A stunning report in the New York Times depicted President Obama poring over the equivalent of terrorist baseball cards, deciding who on a “kill list” would be targeted for elimination by drone attack. The revelations — as well as those in Daniel Klaidman’s recent book — sparked public outrage and calls for congressional inquiry.
Yet bizarrely, the fury is targeted at the messengers, not the message. Sen. John McCain (R-Ariz.) expressed dismay that presidential aides were leaking national security information to bolster the president’s foreign policy credentials. (Shocking? Think gambling, Casablanca). Republican and Democratic senators joined in condemning the leaks. Attorney General Eric H. Holder Jr. — AWOL in the prosecution of rampant bank fraud — roused himself to name two prosecutors to track down the leakers.
Katrina vanden Heuvel
Editor and publisher of the Nation magazine, vanden Heuvel writes a weekly column for The Post.
Please. Al-Qaeda knows that U.S. drones are hunting them. The Pakistanis, Yemenis, Somalis, Afghanis and others know the U.S. is behind the drones that strike suddenly from above. The only people aided by these revelations are the American people who have an overriding right and need to know.
The problem isn’t the leaks, it’s the policy. It’s the assertion of a presidential prerogative that the administration can target for death people it decides are terrorists — even American citizens — anywhere in the world, at any time, on secret evidence with no review.
It is a policy driven largely by the new technological capacity of pilotless aircraft. Drone strikes have rapidly expanded, becoming a centerpiece of the Obama strategy. Over the last three years, the Obama administration has carried out at least 239 covert drone strikes, more than five times the 44 approved under George W. Bush.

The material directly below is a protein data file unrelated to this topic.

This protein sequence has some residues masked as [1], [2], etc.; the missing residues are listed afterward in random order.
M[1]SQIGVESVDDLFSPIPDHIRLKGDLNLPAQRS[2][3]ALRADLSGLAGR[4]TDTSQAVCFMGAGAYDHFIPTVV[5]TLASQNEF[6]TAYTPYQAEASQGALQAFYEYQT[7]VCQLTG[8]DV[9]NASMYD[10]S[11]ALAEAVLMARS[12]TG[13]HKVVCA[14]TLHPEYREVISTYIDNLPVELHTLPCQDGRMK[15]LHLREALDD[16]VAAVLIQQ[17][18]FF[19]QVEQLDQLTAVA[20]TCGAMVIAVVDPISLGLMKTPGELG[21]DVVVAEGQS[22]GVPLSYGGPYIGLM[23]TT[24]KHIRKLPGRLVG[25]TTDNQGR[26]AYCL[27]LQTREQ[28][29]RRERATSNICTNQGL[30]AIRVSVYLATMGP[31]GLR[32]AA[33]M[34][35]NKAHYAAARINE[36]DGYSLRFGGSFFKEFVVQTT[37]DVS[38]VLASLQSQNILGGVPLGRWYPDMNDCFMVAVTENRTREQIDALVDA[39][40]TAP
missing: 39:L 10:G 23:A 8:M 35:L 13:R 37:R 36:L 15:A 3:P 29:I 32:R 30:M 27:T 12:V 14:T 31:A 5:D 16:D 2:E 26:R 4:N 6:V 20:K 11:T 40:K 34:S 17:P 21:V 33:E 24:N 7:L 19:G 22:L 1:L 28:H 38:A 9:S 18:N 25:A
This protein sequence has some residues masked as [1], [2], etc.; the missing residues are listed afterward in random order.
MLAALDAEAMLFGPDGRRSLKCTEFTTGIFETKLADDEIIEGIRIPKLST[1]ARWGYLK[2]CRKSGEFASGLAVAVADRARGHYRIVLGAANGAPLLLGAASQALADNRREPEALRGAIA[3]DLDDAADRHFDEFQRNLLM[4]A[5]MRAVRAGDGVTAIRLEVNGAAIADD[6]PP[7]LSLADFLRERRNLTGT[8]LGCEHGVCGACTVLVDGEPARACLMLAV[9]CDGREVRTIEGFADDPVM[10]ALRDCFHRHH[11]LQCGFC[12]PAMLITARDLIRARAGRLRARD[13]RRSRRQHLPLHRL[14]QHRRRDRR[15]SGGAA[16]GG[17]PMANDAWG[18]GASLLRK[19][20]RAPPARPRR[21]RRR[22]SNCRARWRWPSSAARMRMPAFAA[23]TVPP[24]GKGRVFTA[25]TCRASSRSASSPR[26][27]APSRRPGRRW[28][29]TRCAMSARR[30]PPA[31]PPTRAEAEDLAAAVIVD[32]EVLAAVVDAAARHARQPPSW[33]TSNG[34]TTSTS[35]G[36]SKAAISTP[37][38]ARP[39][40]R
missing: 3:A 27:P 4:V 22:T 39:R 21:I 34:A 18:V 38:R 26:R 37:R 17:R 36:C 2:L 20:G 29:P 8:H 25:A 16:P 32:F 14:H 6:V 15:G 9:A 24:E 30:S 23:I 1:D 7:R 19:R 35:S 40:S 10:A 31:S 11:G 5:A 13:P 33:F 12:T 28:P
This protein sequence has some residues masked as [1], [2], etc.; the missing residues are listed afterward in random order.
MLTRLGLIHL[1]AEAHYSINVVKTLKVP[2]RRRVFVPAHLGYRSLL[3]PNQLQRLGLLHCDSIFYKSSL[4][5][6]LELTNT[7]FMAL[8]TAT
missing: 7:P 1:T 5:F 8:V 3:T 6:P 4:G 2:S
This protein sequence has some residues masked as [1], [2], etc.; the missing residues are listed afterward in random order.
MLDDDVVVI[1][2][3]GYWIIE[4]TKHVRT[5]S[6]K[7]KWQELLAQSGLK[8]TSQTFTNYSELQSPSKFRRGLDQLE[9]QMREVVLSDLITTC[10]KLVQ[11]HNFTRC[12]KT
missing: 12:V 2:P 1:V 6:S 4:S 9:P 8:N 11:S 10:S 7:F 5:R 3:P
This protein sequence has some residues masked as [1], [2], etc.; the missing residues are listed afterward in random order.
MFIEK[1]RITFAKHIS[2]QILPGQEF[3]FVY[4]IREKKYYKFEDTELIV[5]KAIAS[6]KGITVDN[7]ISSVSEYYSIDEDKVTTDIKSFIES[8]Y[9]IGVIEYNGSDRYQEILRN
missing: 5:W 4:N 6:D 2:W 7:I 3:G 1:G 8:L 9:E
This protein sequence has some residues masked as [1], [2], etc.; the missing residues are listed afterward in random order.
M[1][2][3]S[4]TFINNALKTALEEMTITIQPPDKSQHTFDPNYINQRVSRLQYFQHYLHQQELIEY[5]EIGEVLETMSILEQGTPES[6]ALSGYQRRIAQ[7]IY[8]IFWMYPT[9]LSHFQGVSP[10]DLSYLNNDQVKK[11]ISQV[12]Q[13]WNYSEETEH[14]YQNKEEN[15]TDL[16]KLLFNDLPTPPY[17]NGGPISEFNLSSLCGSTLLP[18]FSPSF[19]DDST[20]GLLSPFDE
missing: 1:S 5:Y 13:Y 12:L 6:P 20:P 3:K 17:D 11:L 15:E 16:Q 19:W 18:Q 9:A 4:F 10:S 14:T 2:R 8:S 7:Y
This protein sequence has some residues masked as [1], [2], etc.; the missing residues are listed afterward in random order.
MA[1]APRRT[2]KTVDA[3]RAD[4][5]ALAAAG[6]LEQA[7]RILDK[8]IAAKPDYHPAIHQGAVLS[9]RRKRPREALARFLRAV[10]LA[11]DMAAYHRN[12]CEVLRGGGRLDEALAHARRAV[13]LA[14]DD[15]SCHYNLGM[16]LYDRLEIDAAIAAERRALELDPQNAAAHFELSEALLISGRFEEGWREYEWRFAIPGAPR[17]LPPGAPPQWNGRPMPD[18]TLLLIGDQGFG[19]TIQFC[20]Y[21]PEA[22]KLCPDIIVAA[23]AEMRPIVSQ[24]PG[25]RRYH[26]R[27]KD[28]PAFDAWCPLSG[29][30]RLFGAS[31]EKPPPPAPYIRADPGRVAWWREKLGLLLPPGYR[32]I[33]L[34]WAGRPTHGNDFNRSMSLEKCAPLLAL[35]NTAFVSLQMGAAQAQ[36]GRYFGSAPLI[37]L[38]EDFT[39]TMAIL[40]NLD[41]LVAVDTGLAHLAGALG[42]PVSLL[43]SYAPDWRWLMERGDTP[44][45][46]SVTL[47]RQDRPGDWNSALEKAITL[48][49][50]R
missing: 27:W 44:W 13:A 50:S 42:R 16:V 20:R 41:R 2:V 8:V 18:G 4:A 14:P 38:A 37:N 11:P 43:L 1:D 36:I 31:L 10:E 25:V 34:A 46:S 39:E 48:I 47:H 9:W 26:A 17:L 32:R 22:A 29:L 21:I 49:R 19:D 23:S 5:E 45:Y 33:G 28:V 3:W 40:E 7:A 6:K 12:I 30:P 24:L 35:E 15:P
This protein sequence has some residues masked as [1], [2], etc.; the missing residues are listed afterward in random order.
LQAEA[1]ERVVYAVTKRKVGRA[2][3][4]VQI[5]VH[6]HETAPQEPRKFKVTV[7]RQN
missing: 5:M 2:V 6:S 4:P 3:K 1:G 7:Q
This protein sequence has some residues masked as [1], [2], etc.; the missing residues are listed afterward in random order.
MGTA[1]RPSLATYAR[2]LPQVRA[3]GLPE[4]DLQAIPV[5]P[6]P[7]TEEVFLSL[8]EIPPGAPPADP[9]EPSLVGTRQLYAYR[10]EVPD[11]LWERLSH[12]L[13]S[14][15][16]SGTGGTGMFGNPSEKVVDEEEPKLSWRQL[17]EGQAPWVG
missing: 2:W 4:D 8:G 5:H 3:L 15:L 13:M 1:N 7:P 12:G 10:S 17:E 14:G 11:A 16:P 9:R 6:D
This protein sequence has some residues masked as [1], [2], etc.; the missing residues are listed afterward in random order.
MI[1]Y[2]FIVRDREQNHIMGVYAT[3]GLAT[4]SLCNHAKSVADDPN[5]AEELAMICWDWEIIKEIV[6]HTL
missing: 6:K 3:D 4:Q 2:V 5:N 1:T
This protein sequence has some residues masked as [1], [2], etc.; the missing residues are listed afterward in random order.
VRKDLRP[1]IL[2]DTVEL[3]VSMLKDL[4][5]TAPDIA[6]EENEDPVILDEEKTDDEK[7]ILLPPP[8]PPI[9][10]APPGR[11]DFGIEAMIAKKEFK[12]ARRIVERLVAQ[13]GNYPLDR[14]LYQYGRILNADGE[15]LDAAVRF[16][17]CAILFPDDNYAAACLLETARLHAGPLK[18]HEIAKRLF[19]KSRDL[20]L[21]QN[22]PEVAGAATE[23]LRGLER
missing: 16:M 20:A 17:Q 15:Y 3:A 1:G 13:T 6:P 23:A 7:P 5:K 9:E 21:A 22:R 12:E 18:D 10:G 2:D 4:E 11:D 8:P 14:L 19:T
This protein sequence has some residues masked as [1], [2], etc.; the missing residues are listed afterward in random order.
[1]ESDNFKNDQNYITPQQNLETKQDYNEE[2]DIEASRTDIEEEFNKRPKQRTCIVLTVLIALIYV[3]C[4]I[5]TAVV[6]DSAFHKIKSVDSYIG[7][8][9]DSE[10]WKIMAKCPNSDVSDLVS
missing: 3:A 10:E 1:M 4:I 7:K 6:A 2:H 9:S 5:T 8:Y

Drones are enormously seductive and widely popular. Video games made real, they are relatively cheap, risk no U.S. casualties, claim to be exactly targeted and, according to the administration, have been lethal in eliminating al-Qaeda’s operatives. As Adm. Dennis Blair, former director of national intelligence for the Obama administration before being pushed out, notes, “It plays well domestically and it is unpopular only in other countries. Any damage it does to the national interest only shows up over the long term.”
Drones are also alarming. As a recent congressional letter of inquiry notes, “They are faceless ambassadors that cause civilian deaths . . . They can generate powerful and enduring anti-American sentiment.” The drone attacks may generate as many terrorists as they dispatch. They seduce the U.S. into literally policing the world, an intrusive presence that surely will generate hostility and retribution.
Moreover, the president’s claim offends the spirit and letter of the Constitution and shreds the global laws of war. Our founders were eager to curb the prerogative of kings to wage war and foreign adventures. That is why the Constitution gave Congress the power to declare war. Yet the president now claims the right to attack anywhere in the world in an apparently endless war against terrorism.